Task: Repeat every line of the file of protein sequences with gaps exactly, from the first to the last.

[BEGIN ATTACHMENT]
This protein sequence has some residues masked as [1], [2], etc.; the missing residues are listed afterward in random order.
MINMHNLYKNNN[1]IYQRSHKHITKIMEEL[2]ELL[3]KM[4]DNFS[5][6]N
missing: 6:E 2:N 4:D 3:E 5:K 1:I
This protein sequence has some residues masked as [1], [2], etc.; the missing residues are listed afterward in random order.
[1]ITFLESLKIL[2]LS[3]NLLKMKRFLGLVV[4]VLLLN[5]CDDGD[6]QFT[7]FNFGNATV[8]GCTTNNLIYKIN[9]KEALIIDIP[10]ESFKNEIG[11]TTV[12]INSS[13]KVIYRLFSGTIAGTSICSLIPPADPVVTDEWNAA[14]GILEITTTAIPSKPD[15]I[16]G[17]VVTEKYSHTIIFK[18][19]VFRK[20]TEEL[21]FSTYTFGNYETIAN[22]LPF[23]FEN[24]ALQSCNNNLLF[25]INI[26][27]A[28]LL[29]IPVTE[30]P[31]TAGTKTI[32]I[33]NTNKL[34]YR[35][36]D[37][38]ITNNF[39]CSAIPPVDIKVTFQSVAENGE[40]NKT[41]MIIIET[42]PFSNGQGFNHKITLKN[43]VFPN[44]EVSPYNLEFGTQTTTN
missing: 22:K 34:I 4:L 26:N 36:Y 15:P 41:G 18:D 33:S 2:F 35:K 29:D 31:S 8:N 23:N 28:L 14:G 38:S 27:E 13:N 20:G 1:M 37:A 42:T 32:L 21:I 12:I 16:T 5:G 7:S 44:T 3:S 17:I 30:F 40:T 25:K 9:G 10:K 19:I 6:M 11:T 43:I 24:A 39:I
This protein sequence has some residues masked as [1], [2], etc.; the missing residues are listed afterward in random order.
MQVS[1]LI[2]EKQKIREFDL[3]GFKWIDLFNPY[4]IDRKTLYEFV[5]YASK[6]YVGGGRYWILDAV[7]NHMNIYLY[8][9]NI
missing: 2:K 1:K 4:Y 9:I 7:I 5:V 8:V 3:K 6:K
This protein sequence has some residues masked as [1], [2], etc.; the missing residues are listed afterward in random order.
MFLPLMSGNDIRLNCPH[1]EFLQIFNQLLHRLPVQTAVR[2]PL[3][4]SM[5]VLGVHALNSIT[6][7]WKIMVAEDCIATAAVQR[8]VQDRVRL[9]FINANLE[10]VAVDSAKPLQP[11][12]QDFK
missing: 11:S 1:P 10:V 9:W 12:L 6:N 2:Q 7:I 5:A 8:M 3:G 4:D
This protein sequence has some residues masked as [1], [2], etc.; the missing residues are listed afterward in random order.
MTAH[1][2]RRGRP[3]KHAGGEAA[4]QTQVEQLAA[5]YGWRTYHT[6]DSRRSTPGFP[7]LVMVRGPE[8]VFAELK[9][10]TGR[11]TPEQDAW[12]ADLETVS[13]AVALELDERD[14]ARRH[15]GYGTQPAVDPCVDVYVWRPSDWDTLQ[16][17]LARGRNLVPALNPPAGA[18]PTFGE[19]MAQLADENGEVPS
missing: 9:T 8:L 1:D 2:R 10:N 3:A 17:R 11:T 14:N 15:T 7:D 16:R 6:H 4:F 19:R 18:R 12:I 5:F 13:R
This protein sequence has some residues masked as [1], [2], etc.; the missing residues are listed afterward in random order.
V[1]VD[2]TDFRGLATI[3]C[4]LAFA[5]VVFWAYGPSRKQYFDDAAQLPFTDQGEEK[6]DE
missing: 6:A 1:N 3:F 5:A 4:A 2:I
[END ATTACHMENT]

This protein sequence has some residues masked as [1], [2], etc.; the missing residues are listed afterward in random order.
MINMHNLYKNNN[1]IYQRSHKHITKIMEEL[2]ELL[3]KM[4]DNFS[5][6]N
missing: 6:E 2:N 4:D 3:E 5:K 1:I
This protein sequence has some residues masked as [1], [2], etc.; the missing residues are listed afterward in random order.
[1]ITFLESLKIL[2]LS[3]NLLKMKRFLGLVV[4]VLLLN[5]CDDGD[6]QFT[7]FNFGNATV[8]GCTTNNLIYKIN[9]KEALIIDIP[10]ESFKNEIG[11]TTV[12]INSS[13]KVIYRLFSGTIAGTSICSLIPPADPVVTDEWNAA[14]GILEITTTAIPSKPD[15]I[16]G[17]VVTEKYSHTIIFK[18][19]VFRK[20]TEEL[21]FSTYTFGNYETIAN[22]LPF[23]FEN[24]ALQSCNNNLLF[25]INI[26][27]A[28]LL[29]IPVTE[30]P[31]TAGTKTI[32]I[33]NTNKL[34]YR[35][36]D[37][38]ITNNF[39]CSAIPPVDIKVTFQSVAENGE[40]NKT[41]MIIIET[42]PFSNGQGFNHKITLKN[43]VFPN[44]EVSPYNLEFGTQTTTN
missing: 22:K 34:I 4:L 26:N 36:Y 15:P 41:G 18:D 33:S 2:F 35:K 29:D 31:S 8:N 23:N 28:L 14:G 38:S 27:E 13:N 20:G 1:M 37:A 42:T 32:L 21:I 12:I 16:T 5:G 7:S 44:T 3:S 17:I 30:F 40:T 25:K 9:G 10:K 19:I 6:M 11:T 43:I 24:A 39:I
This protein sequence has some residues masked as [1], [2], etc.; the missing residues are listed afterward in random order.
MQVS[1]LI[2]EKQKIREFDL[3]GFKWIDLFNPY[4]IDRKTLYEFV[5]YASK[6]YVGGGRYWILDAV[7]NHMNIYLY[8][9]NI
missing: 2:K 1:K 4:Y 9:I 7:I 5:V 8:V 3:K 6:K
This protein sequence has some residues masked as [1], [2], etc.; the missing residues are listed afterward in random order.
MFLPLMSGNDIRLNCPH[1]EFLQIFNQLLHRLPVQTAVR[2]PL[3][4]SM[5]VLGVHALNSIT[6][7]WKIMVAEDCIATAAVQR[8]VQDRVRL[9]FINANLE[10]VAVDSAKPLQP[11][12]QDFK
missing: 11:S 1:P 10:V 9:W 12:L 6:N 2:Q 7:I 5:A 8:M 3:G 4:D
This protein sequence has some residues masked as [1], [2], etc.; the missing residues are listed afterward in random order.
MTAH[1][2]RRGRP[3]KHAGGEAA[4]QTQVEQLAA[5]YGWRTYHT[6]DSRRSTPGFP[7]LVMVRGPE[8]VFAELK[9][10]TGR[11]TPEQDAW[12]ADLETVS[13]AVALELDERD[14]ARRH[15]GYGTQPAVDPCVDVYVWRPSDWDTLQ[16][17]LARGRNLVPALNPPAGA[18]PTFGE[19]MAQLADENGEVPS
missing: 9:T 8:L 1:D 2:R 10:N 3:A 17:R 11:T 14:N 15:T 7:D 16:R 6:H 4:F 19:R 18:R 12:I 5:F 13:R
This protein sequence has some residues masked as [1], [2], etc.; the missing residues are listed afterward in random order.
V[1]VD[2]TDFRGLATI[3]C[4]LAFA[5]VVFWAYGPSRKQYFDDAAQLPFTDQGEEK[6]DE
missing: 6:A 1:N 3:F 5:A 4:A 2:I